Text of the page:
For The Roses…

In 3 days, it would be my turn. I would turn 50 years old. 50 orbits around the sun, completed. It was time. 3 days. All the time I needed, all the time I could ask for.

I packed my gun in the bottom of my bag. Made certain the fragmenting rounds were in it. I knew how to use it, what to do with it, as my father had known, and his father. I got dressed, and joined my wife for breakfast. We spoke of what was to come. “You know I only have 3 days, right?”

“You’re going to the gardens, right? To stay there? To see the flowers?”

I nodded. She’d made waffles. Blueberries all through them. My favorite, and she knew it. My favorite brand of soda to drink, no milk, no coffee. “Hope you like your meal, dear.”

“It’s perfect.” I smiled. “You’ll send Tommy after the car?”

“Yes. It’s all settled.”

“I wish Becky was older. Already moved out. Would make it easier on her, I think.”

My wife of 24 years nodded. “I’ll join you in a couple of years, you know.”

It was my turn to nod, “I know. I hope they’re good years for you.”

“They will be. At least I’ll have all my memories.”

I finished eating, visited the bathroom one more time, and got my bag. I kissed the love of my life on my way out. That was, I think the hardest part, saying good-bye to her. Even knowing the day was coming for my entire life didn’t make that any easier. Knowing I would never see her smile again. Never hold her again. “Dad told me this would be the toughest part, you know.”

“A wise man, your father.” She held me a bit tighter. “Why do I never want to let you go?” I let her hold me for as long as she wished. Knowing she would let me go. Knowing this was her last gift to me. “Remember me, OK? Promise me. Promise me you’ll remember me, and wait for me.”

“I will, dear. You know I will.”

Those were the last words I spoke to her.

The drive to the botanical garden was quiet. I never turned on the radio, or any music. Instead, I listened to the world. The sound of the wind, the songs of birds, the laughter of children, the honking of horns in traffic. All of it. I’d never noticed how beautiful it was. Never noticed how much a gift daily life was.

The drive was uneventful. Quiet, even. The young man, still a boy, really, who let me through the gate, nodded. “I’ll let them know you’ve arrived. No one will disturb you.”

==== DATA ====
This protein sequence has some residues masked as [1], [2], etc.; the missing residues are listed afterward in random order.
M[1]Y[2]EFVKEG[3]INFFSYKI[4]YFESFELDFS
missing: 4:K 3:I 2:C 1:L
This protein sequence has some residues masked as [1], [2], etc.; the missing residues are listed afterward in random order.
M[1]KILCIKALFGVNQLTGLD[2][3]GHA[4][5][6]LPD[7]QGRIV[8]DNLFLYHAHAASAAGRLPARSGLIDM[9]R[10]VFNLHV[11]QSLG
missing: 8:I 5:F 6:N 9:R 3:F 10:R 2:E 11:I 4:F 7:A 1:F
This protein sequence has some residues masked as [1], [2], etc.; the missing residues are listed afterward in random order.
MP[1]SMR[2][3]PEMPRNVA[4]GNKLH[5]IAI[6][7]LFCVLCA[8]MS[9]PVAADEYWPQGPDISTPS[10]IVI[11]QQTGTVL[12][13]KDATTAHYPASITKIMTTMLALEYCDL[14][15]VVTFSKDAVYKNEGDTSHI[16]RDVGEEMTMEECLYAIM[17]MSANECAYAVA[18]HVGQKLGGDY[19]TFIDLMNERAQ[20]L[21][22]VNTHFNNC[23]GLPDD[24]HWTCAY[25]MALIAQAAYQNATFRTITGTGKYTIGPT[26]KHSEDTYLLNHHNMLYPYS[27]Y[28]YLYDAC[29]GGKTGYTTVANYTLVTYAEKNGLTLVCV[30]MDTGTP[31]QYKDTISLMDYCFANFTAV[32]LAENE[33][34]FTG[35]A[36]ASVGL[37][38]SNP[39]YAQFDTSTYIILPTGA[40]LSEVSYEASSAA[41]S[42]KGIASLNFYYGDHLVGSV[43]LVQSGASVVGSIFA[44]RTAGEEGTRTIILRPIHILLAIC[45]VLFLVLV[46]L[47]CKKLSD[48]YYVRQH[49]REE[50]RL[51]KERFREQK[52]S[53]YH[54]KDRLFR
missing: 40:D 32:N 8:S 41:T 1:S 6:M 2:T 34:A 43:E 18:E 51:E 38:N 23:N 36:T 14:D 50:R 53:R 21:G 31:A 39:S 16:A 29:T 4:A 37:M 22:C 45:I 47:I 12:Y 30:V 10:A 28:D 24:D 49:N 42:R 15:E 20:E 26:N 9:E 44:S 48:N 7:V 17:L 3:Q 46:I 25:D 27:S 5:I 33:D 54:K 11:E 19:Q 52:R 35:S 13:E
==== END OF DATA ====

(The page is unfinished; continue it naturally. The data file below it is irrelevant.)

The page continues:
“Thank you.”

It all started a thousand years ago. It’s all there in the history books. How the world couldn’t support all of us. There were too many people. There was not enough water. Not enough air. Not enough metals, minerals, plants, animals. Not enough of anything. Tens of thousands of us starved every day. Tens of thousands of us fought in wars, every day. Old men shot children, boys and girls, to protect their own children. Murder was the only way to get a job. Someone had to die for an opening to become available. There were too many people.

It was the same with our religions. Every one of them claimed to be the only true faith. Claimed their god was the only god. There were entire parts of the world left in ruins, the ground radioactive, the air toxic to breathe, where religions had tried to kill each other. No one could go there. No one could live there. Even after a thousand years, thousands of square miles of land, all over the surface of our world, were still so deadly, not even bacteria lived there. And bacteria could live anywhere. Even inside volcanoes, where they thrived on the noxious gases, and temperatures that would melt rock, and incinerate a person so thoroughly, not even their bones would remain.

Our religions had killed parts of our world. No one would ever live there again. It would be 100,000 years, maybe much longer than that, before those parts of the planet healed.

Faced with our own extinction, we finally woke up, as a people. We finally stopped fighting. We’d learned there was no winning. That winning meant destroying everyone else, and everything else.

So, we changed. It started with the old men, really. They knew. They knew they were the problem. So, they wrote new laws. Then, they followed those laws. And all the old men, every last one of them, over the age of 50, shot themselves.

The women did the same.

Now, after a thousand years, it’s our way of life. It’s how we care for our world. For our children. For the life that remains here. We move on. We die. At 50 years old. It has limited the population, or at least the rate of growth. There are always jobs for our children when they become adults. No one starves anymore. Hunger on our world is gone. So is poverty.

We nearly lost our world, nearly destroyed it, and ourselves, before we learned. All life is priceless. All life is to be valued. All life is to be protected. Not use my life. Not just my families life. But the lives of those I have never known. The lives of the birds in the sky, the fish in the sea. They all matter.

It was three days until I turned 50. I stood in an ocean of roses. Deep, velvet red, pure, innocent white. And countless other colors. I’d always loved roses. They’d always brought peace to my soul. Calm to my life.

That’s why I stayed there, among them, until the sun set. And why no one came to get me after the garden closed.

My body will be here when the sun rises in the morning. But I won’t be. For the good of our world, the good of my children, the good of the roses. I’ll reach into my bag, beneath the light of the stars, sometime tonight. And I’ll get my gun.

And before the sun rises, I’ll do what I must. To make this world a better place for everyone.

Sunday, 06 May 2018


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